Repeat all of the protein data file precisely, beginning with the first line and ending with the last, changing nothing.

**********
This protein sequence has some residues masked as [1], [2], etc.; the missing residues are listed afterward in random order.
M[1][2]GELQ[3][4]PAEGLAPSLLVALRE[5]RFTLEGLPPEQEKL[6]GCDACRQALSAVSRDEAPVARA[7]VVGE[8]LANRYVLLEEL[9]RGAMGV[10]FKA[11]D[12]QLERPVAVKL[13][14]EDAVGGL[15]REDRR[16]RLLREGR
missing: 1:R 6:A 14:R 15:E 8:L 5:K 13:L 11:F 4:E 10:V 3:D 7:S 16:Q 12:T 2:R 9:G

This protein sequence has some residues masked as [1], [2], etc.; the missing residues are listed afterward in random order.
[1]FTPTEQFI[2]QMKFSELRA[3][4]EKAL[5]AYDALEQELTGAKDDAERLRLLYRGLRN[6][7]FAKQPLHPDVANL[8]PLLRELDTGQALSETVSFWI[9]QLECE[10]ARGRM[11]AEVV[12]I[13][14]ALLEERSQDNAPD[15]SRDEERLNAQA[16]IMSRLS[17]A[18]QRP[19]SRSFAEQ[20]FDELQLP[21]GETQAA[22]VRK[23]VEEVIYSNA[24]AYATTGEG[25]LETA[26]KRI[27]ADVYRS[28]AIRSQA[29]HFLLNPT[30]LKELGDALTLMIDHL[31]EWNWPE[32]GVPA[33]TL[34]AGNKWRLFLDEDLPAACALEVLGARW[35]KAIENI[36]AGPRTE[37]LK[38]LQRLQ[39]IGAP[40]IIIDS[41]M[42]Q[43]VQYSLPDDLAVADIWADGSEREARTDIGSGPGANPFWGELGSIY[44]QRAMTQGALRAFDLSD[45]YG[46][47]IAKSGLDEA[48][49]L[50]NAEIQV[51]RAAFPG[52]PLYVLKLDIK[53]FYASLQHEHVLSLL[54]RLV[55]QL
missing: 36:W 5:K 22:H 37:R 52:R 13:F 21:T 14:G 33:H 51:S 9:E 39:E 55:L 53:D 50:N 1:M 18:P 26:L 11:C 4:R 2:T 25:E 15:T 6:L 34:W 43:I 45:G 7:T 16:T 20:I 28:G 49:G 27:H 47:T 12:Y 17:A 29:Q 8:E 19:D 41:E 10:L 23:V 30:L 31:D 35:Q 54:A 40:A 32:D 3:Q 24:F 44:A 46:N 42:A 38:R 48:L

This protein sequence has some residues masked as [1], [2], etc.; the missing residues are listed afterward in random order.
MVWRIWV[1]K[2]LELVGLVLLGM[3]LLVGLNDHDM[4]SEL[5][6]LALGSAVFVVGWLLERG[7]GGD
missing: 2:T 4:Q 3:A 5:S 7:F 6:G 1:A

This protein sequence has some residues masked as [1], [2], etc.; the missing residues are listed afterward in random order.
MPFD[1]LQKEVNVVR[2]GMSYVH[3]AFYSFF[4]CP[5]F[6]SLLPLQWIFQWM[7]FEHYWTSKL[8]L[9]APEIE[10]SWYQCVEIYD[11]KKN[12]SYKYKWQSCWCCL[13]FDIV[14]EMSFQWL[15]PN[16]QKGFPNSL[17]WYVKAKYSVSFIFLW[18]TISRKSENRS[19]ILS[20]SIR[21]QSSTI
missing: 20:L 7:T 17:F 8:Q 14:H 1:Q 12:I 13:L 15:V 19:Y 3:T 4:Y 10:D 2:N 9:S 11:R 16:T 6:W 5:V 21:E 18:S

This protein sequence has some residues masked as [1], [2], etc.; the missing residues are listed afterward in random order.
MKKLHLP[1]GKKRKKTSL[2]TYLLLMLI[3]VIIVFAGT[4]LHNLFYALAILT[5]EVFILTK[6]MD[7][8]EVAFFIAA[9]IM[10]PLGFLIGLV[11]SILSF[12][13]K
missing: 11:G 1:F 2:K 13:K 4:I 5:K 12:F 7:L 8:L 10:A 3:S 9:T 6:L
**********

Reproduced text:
This protein sequence has some residues masked as [1], [2], etc.; the missing residues are listed afterward in random order.
M[1][2]GELQ[3][4]PAEGLAPSLLVALRE[5]RFTLEGLPPEQEKL[6]GCDACRQALSAVSRDEAPVARA[7]VVGE[8]LANRYVLLEEL[9]RGAMGV[10]FKA[11]D[12]QLERPVAVKL[13][14]EDAVGGL[15]REDRR[16]RLLREGR
missing: 1:R 6:A 14:R 15:E 8:L 5:K 13:L 11:F 4:E 10:V 3:D 7:S 16:Q 12:T 2:R 9:G

This protein sequence has some residues masked as [1], [2], etc.; the missing residues are listed afterward in random order.
[1]FTPTEQFI[2]QMKFSELRA[3][4]EKAL[5]AYDALEQELTGAKDDAERLRLLYRGLRN[6][7]FAKQPLHPDVANL[8]PLLRELDTGQALSETVSFWI[9]QLECE[10]ARGRM[11]AEVV[12]I[13][14]ALLEERSQDNAPD[15]SRDEERLNAQA[16]IMSRLS[17]A[18]QRP[19]SRSFAEQ[20]FDELQLP[21]GETQAA[22]VRK[23]VEEVIYSNA[24]AYATTGEG[25]LETA[26]KRI[27]ADVYRS[28]AIRSQA[29]HFLLNPT[30]LKELGDALTLMIDHL[31]EWNWPE[32]GVPA[33]TL[34]AGNKWRLFLDEDLPAACALEVLGARW[35]KAIENI[36]AGPRTE[37]LK[38]LQRLQ[39]IGAP[40]IIIDS[41]M[42]Q[43]VQYSLPDDLAVADIWADGSEREARTDIGSGPGANPFWGELGSIY[44]QRAMTQGALRAFDLSD[45]YG[46][47]IAKSGLDEA[48][49]L[50]NAEIQV[51]RAAFPG[52]PLYVLKLDIK[53]FYASLQHEHVLSLL[54]RLV[55]QL
missing: 36:W 5:K 22:H 37:R 52:R 13:F 21:T 14:G 33:H 51:S 9:E 39:E 55:L 53:D 50:N 1:M 18:P 26:L 11:C 4:R 2:T 25:E 15:T 6:L 34:W 43:I 45:G 7:T 16:T 20:I 28:G 49:G 27:H 47:T 12:Y 17:A 29:Q 8:E 19:D 41:E 10:L 23:V 30:L 31:D 35:Q 54:A 40:A 32:D 3:Q 24:F 44:A 46:N 42:A 38:R 48:L

This protein sequence has some residues masked as [1], [2], etc.; the missing residues are listed afterward in random order.
MVWRIWV[1]K[2]LELVGLVLLGM[3]LLVGLNDHDM[4]SEL[5][6]LALGSAVFVVGWLLERG[7]GGD
missing: 2:T 4:Q 3:A 5:S 7:F 6:G 1:A

This protein sequence has some residues masked as [1], [2], etc.; the missing residues are listed afterward in random order.
MPFD[1]LQKEVNVVR[2]GMSYVH[3]AFYSFF[4]CP[5]F[6]SLLPLQWIFQWM[7]FEHYWTSKL[8]L[9]APEIE[10]SWYQCVEIYD[11]KKN[12]SYKYKWQSCWCCL[13]FDIV[14]EMSFQWL[15]PN[16]QKGFPNSL[17]WYVKAKYSVSFIFLW[18]TISRKSENRS[19]ILS[20]SIR[21]QSSTI
missing: 20:L 7:T 17:F 8:Q 14:H 1:Q 12:I 13:L 15:V 19:Y 3:T 4:Y 10:D 2:N 9:S 11:R 16:T 6:W 5:V 21:E 18:S

This protein sequence has some residues masked as [1], [2], etc.; the missing residues are listed afterward in random order.
MKKLHLP[1]GKKRKKTSL[2]TYLLLMLI[3]VIIVFAGT[4]LHNLFYALAILT[5]EVFILTK[6]MD[7][8]EVAFFIAA[9]IM[10]PLGFLIGLV[11]SILSF[12][13]K
missing: 11:G 1:F 2:K 13:K 4:I 5:K 12:F 7:L 8:L 10:A 3:S 9:T 6:L